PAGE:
Gasoline prices in the United States fell below $4.90 on Monday as fears of an upcoming recession mount.
The price slashes come as crude oil costs have continued to decline in recent weeks amid ongoing concerns that a global recession may be looming.
The drop from historic highs reached after Russia’s invasion of Ukraine comes amid widespread concern over a global economic slowdown and a drop in demand owing to rising interest rates and inflation.
“Making appropriate monetary policy in this uncertain environment requires a recognition that the economy often evolves in unexpected ways,” Powell said. “Inflation has obviously surprised to the upside over the past year, and further surprises could be in store. We therefore will need to be nimble in responding to incoming data and the evolving outlook. And we will strive to avoid adding uncertainty in what is already an extraordinarily challenging and uncertain time.”
‘Crude Choppy’His comments came after the Fed raised the benchmark interest rate by 75 basis points earlier this month.
Some experts believe more gasoline price drops might be expected in the future, which would ease some of the pain that Americans have been feeling at the pump.
“I think for gasoline, we go back above $5 and apocalyptic numbers come into play with hurricanes,” Kloza said. “The thing that people have to watch and is really insidious for inflation are the values for diesel and jet fuel. Stocks of those fuels are not building, they’re tight internationally and that’s where we’re going to have to pay the piper in the last 100 days of the year.”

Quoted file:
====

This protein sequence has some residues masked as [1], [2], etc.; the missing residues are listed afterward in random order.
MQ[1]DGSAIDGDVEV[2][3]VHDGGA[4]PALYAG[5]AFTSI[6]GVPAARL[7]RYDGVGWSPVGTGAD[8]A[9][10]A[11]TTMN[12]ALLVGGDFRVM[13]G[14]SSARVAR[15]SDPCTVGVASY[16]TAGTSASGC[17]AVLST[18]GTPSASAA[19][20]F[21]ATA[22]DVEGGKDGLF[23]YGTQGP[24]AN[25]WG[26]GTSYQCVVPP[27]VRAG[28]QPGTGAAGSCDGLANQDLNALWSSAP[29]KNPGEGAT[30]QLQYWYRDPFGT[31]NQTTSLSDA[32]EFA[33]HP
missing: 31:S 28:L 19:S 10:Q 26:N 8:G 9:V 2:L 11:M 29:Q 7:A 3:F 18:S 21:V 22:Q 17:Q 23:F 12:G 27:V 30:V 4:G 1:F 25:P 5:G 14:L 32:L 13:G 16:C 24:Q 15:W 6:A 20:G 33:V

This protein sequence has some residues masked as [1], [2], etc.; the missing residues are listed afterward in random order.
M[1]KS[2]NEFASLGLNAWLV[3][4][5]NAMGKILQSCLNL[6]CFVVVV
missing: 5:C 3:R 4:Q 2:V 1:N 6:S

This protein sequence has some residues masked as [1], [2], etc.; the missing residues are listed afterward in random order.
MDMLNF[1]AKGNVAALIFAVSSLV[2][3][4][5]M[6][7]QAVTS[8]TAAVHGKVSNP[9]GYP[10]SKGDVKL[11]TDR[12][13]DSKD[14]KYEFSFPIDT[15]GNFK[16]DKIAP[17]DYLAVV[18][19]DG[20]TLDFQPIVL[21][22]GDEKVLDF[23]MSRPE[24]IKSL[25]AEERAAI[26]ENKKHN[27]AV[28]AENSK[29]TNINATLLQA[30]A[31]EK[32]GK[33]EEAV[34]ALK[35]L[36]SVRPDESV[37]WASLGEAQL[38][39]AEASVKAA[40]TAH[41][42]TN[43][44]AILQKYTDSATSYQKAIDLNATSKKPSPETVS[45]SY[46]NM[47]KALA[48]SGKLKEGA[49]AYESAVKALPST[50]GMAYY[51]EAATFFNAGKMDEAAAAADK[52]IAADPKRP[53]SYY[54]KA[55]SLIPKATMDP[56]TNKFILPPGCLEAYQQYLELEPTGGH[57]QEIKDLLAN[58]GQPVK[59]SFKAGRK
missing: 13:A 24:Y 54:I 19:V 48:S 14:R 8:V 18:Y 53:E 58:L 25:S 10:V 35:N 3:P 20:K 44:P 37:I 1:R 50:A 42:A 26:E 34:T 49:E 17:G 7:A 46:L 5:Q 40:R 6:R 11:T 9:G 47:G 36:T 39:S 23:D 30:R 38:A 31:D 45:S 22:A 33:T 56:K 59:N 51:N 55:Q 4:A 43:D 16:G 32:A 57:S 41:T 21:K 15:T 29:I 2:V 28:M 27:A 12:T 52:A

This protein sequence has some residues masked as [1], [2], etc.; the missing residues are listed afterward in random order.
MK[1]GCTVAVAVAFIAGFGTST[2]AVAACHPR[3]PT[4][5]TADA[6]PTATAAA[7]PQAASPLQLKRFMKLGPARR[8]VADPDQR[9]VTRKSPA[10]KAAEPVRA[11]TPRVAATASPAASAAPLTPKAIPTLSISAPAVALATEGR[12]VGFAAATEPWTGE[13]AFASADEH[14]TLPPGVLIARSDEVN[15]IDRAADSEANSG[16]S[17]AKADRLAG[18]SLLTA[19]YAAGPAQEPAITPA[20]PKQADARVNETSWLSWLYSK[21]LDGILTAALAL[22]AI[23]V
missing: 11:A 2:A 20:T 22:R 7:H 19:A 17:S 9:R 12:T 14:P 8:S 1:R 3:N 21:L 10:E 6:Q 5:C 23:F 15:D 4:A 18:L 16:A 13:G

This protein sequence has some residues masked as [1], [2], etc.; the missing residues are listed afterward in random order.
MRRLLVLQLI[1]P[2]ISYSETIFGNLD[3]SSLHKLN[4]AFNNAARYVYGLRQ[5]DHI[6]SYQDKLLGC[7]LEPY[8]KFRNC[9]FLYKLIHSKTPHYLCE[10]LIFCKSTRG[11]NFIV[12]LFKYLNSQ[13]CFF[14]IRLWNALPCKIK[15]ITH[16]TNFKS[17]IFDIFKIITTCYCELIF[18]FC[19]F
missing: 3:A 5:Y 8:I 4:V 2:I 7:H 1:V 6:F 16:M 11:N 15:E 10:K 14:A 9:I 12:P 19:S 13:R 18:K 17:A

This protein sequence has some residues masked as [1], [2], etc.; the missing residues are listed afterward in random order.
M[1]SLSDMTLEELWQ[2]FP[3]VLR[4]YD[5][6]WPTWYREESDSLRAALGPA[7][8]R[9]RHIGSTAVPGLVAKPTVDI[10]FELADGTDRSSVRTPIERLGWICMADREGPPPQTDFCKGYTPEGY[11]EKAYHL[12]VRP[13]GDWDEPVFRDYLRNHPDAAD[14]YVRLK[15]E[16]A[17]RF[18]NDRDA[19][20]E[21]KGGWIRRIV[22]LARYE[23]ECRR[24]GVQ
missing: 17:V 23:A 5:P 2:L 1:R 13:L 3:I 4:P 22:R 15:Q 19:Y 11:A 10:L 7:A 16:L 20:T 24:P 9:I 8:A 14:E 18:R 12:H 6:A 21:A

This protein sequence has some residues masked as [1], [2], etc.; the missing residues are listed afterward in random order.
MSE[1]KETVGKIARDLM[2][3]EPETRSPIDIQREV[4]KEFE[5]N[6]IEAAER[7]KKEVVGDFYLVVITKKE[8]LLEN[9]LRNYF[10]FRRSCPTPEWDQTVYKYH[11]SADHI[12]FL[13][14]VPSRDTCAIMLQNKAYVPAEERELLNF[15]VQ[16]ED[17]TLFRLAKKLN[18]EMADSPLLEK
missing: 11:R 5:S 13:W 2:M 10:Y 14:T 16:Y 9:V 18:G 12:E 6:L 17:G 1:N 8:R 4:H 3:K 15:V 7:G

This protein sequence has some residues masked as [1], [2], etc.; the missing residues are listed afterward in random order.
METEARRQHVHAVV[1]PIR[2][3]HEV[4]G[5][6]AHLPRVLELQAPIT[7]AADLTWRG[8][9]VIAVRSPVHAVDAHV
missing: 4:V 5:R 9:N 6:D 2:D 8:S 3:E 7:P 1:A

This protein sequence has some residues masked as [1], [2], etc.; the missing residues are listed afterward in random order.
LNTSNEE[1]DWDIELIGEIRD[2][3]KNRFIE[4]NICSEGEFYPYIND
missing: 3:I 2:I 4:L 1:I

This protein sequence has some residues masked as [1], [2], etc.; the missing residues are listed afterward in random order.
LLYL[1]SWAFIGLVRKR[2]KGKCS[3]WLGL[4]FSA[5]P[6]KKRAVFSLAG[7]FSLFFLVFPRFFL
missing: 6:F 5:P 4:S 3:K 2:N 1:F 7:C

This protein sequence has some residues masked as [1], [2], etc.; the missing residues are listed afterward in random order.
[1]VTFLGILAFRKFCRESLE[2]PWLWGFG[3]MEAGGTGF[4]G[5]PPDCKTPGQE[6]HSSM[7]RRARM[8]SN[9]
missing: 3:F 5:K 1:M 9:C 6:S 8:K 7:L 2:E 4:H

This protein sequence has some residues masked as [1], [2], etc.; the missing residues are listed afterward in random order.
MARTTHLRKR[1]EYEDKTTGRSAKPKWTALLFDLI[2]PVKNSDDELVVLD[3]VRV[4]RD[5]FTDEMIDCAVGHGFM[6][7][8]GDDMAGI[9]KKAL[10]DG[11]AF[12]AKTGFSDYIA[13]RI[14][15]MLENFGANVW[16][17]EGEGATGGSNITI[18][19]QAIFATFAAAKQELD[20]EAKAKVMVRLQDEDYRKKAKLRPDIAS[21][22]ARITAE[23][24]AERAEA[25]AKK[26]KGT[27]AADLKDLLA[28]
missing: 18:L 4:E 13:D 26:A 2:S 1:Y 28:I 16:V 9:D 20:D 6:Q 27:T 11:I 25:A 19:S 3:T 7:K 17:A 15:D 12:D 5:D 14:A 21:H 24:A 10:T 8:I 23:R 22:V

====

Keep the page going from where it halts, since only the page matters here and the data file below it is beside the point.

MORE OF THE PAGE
Kloza noted that July will be the highest demand month and that any refining infrastructure that might get damaged through hurricanes could, in turn, push gas prices higher.
“July, without question, is the highest demand month,” Kloza added. “In July and August, we really have to cross our fingers that no refining infrastructure gets damaged by hurricanes or by the electric grid, which seems to be not incredibly stable in parts of the Gulf Coast.”
Meanwhile, the Biden administration has called on U.S. oil companies to boost production and asked lawmakers in Congress to suspend the gas tax for three months amid soaring energy prices.